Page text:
Improving science in Africa key to implement mitigation strategies for livestock

Livestock is important for nutrition and supporting livelihoods. This creates a challenge when promoting livestock production systems that can provide economic benefits while ensuring environmental sustainability. Photo: C. Schubert (CCAFS)

by Silvia Silvestri and Jane Gitau

The livestock scene in Africa is dramatically changing, with increased population growth, putting pressure on resources, and growing consumption of meat, milk and eggs.

The need for more protein however, has been met through increasing the number of animals rather than improving the livestock productivity. This was noted by Mario Herrero, former team leader at the International Livestock Research Institute (ILRI), who spoke at a workshop held a while back in Nairobi, Kenya.

His recommendations, looking forward, is to concentrate on improving efficiency, in the livestock sector, thus reducing the GHG emissions per unit. 

Improved data on livestock production systems and sources of emissions, and development of country specific emissions factors, are some of the top priorities in the effort to implement mitigation strategies for African livestock production systems. Priorities also include the development of expertise through training opportunities for both modeling and measurement, implementation of coordination and the need for adequate funding to carry out research activities.

This conclusion was drawn from the country discussions at the workshop “Measurement and mitigation of greenhouse gases in African livestock systems: building capability to meet the challenge”. Funded by ILRI, the Government of New Zealand and the CGIAR Research Program on Climate Change, Agriculture and Food Security (CCAFS), the workshop went on for three days, and included 20 representatives of government, national research institutes and universities from several African countries.

The participants stressed that the current research in greenhouse gas emissions from livestock systems in Africa is limited.

Deborah Knox, from the Global Research Alliance (GRA), New Zealand, encouraged African participants to join the research alliance, to build synergies and enhance their agricultural research capacity. She said the GRA research works in three agricultural areas: livestock, croplands and paddy rice. Each country that joins the alliance identifies ways in which they can collaborate and coordinate new and on-going research.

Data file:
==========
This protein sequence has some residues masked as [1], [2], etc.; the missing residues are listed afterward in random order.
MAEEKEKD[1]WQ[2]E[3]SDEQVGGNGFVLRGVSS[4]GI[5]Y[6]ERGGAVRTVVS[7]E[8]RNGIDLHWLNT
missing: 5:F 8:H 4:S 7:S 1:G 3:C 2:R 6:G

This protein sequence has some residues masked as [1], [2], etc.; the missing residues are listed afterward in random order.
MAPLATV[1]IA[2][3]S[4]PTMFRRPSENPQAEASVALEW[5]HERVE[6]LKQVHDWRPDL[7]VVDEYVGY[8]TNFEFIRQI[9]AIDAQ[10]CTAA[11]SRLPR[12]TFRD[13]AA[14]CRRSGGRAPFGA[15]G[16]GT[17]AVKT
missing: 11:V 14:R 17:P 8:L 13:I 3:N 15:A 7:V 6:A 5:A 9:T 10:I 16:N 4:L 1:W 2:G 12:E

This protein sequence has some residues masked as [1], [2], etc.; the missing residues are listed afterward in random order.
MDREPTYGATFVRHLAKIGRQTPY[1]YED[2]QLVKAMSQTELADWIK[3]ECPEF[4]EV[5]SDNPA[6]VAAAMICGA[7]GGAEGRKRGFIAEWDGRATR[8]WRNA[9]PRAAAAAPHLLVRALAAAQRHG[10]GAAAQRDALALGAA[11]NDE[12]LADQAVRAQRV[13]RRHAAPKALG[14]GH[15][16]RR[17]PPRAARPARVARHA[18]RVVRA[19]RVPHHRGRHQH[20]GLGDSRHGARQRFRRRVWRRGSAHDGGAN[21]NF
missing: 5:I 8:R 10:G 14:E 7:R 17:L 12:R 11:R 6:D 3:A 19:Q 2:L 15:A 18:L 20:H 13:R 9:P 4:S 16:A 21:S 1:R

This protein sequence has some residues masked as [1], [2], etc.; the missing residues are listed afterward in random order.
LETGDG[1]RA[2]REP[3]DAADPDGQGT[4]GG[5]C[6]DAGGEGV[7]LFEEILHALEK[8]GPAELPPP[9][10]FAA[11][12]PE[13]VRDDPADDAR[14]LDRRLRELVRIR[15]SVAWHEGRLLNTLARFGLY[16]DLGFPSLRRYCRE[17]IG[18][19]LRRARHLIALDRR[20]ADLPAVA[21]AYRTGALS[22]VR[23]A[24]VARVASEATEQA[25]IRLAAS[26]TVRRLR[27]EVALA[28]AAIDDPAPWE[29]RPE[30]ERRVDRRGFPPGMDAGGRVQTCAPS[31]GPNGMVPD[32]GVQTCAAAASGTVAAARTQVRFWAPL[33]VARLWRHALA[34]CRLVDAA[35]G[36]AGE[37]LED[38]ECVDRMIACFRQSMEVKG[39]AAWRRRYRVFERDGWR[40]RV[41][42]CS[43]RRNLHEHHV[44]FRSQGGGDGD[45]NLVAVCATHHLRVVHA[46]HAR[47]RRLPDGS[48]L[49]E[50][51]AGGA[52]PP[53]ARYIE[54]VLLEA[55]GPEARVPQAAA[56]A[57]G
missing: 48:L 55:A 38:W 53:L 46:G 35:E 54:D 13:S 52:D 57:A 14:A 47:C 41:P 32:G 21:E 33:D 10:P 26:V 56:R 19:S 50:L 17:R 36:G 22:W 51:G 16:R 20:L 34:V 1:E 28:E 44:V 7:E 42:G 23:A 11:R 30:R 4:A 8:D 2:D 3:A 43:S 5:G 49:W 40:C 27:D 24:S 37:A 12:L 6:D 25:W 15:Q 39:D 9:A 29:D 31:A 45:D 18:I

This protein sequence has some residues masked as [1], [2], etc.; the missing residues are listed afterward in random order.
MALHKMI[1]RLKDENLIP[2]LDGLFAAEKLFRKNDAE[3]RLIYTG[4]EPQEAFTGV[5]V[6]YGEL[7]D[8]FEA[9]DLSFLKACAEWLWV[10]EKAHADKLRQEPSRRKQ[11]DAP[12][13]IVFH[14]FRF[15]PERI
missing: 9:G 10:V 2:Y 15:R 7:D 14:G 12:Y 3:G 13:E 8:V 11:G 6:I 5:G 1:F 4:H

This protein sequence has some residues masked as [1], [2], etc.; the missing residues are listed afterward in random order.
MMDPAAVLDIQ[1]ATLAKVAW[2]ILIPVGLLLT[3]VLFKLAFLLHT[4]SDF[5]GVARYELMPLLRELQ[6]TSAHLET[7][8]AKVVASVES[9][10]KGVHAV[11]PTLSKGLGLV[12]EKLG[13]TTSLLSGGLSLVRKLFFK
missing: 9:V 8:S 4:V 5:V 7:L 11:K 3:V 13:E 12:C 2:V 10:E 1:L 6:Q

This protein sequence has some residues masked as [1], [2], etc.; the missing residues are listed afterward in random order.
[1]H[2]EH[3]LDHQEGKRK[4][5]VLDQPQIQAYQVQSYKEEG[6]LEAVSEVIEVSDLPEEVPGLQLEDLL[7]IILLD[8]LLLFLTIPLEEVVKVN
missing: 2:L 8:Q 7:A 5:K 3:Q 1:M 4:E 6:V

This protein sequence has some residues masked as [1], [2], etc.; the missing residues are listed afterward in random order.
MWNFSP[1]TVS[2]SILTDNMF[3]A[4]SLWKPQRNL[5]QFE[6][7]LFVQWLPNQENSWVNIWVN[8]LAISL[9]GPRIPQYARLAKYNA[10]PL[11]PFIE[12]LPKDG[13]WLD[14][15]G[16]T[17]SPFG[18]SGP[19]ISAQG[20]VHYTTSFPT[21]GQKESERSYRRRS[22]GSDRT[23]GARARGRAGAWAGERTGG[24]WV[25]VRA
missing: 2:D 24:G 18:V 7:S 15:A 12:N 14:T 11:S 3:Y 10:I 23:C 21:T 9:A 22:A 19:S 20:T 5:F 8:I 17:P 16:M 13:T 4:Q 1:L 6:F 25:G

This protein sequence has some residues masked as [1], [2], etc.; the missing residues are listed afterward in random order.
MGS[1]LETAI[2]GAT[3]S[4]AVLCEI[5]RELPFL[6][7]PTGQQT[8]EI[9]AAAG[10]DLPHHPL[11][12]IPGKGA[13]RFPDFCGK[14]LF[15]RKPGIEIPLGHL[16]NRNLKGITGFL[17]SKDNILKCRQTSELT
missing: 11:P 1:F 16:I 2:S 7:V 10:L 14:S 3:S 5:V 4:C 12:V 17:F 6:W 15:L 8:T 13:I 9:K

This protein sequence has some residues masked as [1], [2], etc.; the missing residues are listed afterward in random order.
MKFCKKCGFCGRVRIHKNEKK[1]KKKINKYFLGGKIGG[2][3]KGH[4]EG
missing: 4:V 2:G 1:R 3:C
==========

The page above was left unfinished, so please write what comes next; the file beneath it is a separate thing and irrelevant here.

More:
Participants further observed that the infrastructure and equipment available to undertake this work, needed upgrading and that many of the African participant countries don’t have a national livestock census. Yet there isn’t a routine compilation of activity data for inventory purposes, country specific emissions factors and the scientific and technical expertise to estimate GHG emissions.

There were many trade-offs to achieve in Africa, between livestock and the environment, commented Iain Wright, Director of the People, Livestock and Environment theme at ILRI. Livestock is important for nutrition and supporting livelihoods, but there is need to accept that they have negative impacts on the environment that need to be managed, he continued.

As an example of current ongoing work, ILRI is working with CCAFS to build capacity for researchers in East Africa to measure GHG emissions resulting from agricultural activities and to identify best bet mitigation options. This activity is focusing on developing field and laboratory manuals and protocols of international standards for GHG measurements implemented at selected CCAFS sites and compiling baseline data for GHG emissions to feed into the national GHG inventories.

Initial visits have been made to the Rakai site in Uganda and meetings initiated with stakeholders such as National Agricultural Research Organisation (Kawanda), Makerere University, and partners from the International Institute of Tropical Agriculture (IITA). The equipment for the project has also been purchased. In 2013, training activities are planned at the Maseno and Biosciences eastern and central Africa (BecA) labs, and will involve partners from Uganda, Kenya and Tanzania. Planning for the other sites will also be undertaken.

Interested in pro-poor mitigation? Visit our research theme page and learn more about our current activities.

Want to learn more about livestock in a climate change context? Read our related blog stories:

- Not only a villain - livestock's role in reducing emissions
- Pastoralist voices on climate change
- Credible figures for livestock emissions of greenhouse gases

Silvia Silvestri is a Scientist, Environments and Livelihoods, at ILRI. Jane Gitau is a Communication Specialist at the People Livestock and Environment theme, ILRI. Follow us on Twitter and Facebook for updates. You can also follow East Africa regional program on Twitter: Cgiarclimate_ea